That was the characteristic of his eternally youthful approach to music and musicians. There was a chameleon quality in his ability to soak in influences from any and every source around him, even in Hollywood, where he lived during old age. Critics of the twenties and thirties saw in this characteristic a sign of declining powers, but what over the last generation has become more obvious was that his own personality triumphed unfailingly over any deliberate eclecticism. Even when he turned circle, and adopted serialism as a composition method (in his seventies) the results were always immediately recognisable for their unmistakable Stravinsky flavour.

History will probably decide that Igor Stravinsky was the most influential composer and also the greatest of the twentieth century thus far. Wagner in “Tristan and Isolde” may have foreshadowed the harmonic anarchy which would lead to Schoenberg’s twelve-note system and the whole world of serialism, but in “The Rite of Spring” Stravinsky liberated rhythm with such barbaric splendour that no musician from Debussy onwards (not even Mick Jagger dare we suggest) would have been quite the same without him.

In a sense Stravinsky was the first truly “modern” composer. He made a great deal of money out of music. He conducted most of his major works in the recording studio convinced that future generations would want to play them, and determined there should be none of the interpretative squabble which sometimes surround the great masters of past centuries. He was a gawky, birdlike figure on the rostrum, but a compelling one, as several generations of orchestral players and concertgoers in Britain remember. Almost to the last, he remained a cosmopolitan, a globe-trotter, and indeed some thought that his spiritual homelessness ever since the Russian Revolution was part of his musical essence.

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I think it is a fairly established view that although Schoenberg was the developer of serialism, others soon surpassed him as far as innovation goes, and Schoenberg is paradoxically one of the most influential and best known or notorious modern composers, yet his compositions are little known or played (but thoroughly analyzed scholarly). Personally I prefer his pre-serialist atonal expressionist period as in Pierrot Lunaire with the hilarious “Sprechgesang”. As far as serialism goes, I am more inclined to listen to Webern and Stravinsky, not to mention Stockhausen’s particular spatial electronic serialism and Ligeti’s micropolyphony, both somehow emerging from serialism.

Personally I think Schoenberg should have resisted the Germanic cultural impulse to systematize and bring “Ordnung” out of the Expressionist chaos.

I mean, I understand the impulse, but I remain somewhat sceptical of it. A composer of immense power like Karl Amadeus Hartmann evolved more out of the pre-dodecaphonic Schoenberg than from the “12-tone method”. So too did Alban Berg. Early Hindemith also shows the possibilities.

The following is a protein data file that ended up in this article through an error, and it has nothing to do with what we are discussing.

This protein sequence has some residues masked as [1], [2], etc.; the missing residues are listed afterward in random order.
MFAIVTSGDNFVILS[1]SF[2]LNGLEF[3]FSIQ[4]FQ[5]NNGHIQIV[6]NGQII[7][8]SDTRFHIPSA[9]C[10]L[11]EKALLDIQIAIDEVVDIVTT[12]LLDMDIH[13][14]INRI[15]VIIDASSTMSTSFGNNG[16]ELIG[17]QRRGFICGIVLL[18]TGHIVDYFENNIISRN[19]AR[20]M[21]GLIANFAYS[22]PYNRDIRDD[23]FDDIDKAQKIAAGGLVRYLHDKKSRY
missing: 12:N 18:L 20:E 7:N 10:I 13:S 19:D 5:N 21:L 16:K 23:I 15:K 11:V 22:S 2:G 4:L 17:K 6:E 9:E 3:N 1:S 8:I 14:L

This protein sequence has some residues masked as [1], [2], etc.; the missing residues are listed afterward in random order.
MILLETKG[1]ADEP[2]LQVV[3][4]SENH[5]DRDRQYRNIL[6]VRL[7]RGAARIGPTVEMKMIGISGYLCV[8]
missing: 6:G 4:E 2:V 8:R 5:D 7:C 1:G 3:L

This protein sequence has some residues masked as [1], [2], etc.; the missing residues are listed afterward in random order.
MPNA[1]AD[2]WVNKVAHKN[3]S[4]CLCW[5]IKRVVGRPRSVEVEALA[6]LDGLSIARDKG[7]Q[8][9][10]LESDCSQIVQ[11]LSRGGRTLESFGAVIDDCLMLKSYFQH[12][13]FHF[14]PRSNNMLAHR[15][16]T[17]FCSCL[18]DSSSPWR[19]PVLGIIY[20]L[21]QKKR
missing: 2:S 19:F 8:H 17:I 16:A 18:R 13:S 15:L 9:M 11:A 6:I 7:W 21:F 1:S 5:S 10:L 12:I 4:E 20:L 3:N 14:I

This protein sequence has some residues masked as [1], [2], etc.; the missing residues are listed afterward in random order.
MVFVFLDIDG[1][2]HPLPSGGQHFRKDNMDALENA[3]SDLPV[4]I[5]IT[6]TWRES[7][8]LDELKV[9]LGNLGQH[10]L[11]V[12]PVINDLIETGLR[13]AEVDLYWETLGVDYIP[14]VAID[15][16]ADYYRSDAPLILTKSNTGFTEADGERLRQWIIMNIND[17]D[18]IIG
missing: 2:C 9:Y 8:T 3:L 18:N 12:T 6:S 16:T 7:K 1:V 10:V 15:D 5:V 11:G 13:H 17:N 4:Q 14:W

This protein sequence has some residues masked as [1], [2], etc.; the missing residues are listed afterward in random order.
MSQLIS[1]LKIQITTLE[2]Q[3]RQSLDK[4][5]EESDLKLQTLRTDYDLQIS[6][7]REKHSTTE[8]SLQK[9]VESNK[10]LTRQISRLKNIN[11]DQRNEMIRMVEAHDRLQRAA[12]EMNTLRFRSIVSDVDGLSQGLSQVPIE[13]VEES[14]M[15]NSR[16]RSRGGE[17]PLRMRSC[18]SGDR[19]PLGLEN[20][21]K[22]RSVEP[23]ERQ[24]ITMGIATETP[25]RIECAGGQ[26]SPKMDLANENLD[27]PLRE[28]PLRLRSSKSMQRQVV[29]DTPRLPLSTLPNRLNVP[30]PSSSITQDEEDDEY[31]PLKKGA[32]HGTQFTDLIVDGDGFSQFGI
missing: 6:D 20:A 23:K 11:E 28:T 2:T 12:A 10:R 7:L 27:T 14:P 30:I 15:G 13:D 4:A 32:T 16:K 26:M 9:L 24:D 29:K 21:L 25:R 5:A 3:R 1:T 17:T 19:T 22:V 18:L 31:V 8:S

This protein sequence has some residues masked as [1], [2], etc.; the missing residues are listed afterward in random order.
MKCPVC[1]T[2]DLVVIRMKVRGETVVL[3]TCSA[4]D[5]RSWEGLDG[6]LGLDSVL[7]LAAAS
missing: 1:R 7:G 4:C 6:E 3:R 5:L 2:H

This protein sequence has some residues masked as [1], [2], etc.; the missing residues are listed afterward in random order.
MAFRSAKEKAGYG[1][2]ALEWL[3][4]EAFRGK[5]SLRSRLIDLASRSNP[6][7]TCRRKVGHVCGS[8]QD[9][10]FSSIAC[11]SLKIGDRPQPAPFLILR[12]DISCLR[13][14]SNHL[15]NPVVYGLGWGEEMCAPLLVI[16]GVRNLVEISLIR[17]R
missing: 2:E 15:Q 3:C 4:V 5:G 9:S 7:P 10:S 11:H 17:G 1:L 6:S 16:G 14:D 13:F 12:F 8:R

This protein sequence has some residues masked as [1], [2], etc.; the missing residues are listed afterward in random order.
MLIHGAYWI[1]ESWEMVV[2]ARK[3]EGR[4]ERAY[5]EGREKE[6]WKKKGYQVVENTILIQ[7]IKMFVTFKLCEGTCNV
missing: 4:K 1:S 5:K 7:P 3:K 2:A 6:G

But allow me to contradict myself! I still like the Piano Concerto and the Violin Concerto is a fun work, not to mention Moses und Aron, and I can with difficulty agree that the 12-tone method allows you to sound Expressionist, and yet allow you to show some sense behind the sound.

The deeper question is: does it matter if you can show the sense behind the sound, if the finished product is … frankly … dull?

Pierre Boulez described him as an heroic failure. There’s a lot of truth in that description and it pretty much applies to Boulez the composer, too.

Unlike Boulez, however, Schoenberg was a very great man, a bona fide genius, and did something that absolutely had to be done. It took stupendous talent, courage, and strength of mind, and because of all this his life was blighted … such a very lonely path that met with incredulity and contempt.

His output is very mixed I think (I say that humbly) but there are magnificent things of the highest order.

Outside the music of the Second Viennese School, whose works are of course central, some other pieces are particularly special to me, though I don’t claim great things for all of them, necessarily. Here are just three of them.

Somewhere near the very top of the list come the three sets of Greek Lyrics by Dallapiccola, I think. Actually they are one of my favourite things in music full stop. Think of Webern’s concision and structural perfection and combine it with a delicate, refined Mediterranean lyricism (these are settings of ancient Greek poems). Few such exquisite pieces have come from any century and any style.

A surprise entry, really pretty obscure, is the Op. 15 Klavierstucke by Hanns Jelinek. I just love these works, though they aren’t at all barnstorming masterpieces. They were the first twelve-tone pieces I knew very well as a teenager, and are full of imagination, wit and fun. The work is divided into five books, each containing a number of pieces; Book I is four two-part inventions; Book II is five character pieces; Book III is three toccatas (including a Toccata Funebre for Berg, with some Wozzeck quotations); Book IV is three dance movements (including an utterly beautiful Sarabande, and a March clearly inspired by the Landsknecht number from Schoenberg’s male part songs) and Book V is a Suite in E major, including among other things a Bachian Prelude , a Siciliana which reminds me of Mozart a little, a jazzy Musette and an Epilogue which is an hommage to Debussy “d’un dodecaphoniste vienoise”. Each book uses the row in ever more advanced ways, until in Book V there is note repetition, free transposition and so on.

Forever linked to the Second Viennese composers in my mind will be Hugh Wood, who took a series of seminars on them when I was at Cambridge which I will never forget – truly moving occasions.

Hugh Wood is an archetypal northerner (he’s from Lancashire), bluff, down-to-earth, but he is at heart a late flourishing member of that set of post-Second Viennese composers that included Gerhard, Dallapiccola, Eisler and so on, and the eloquence and emotion with which he gave his last talk, on these three composers and their various fates, was particularly beautiful; and then he pulled out a bottle of champagne and we sat drinking, more or less, to these great musicians.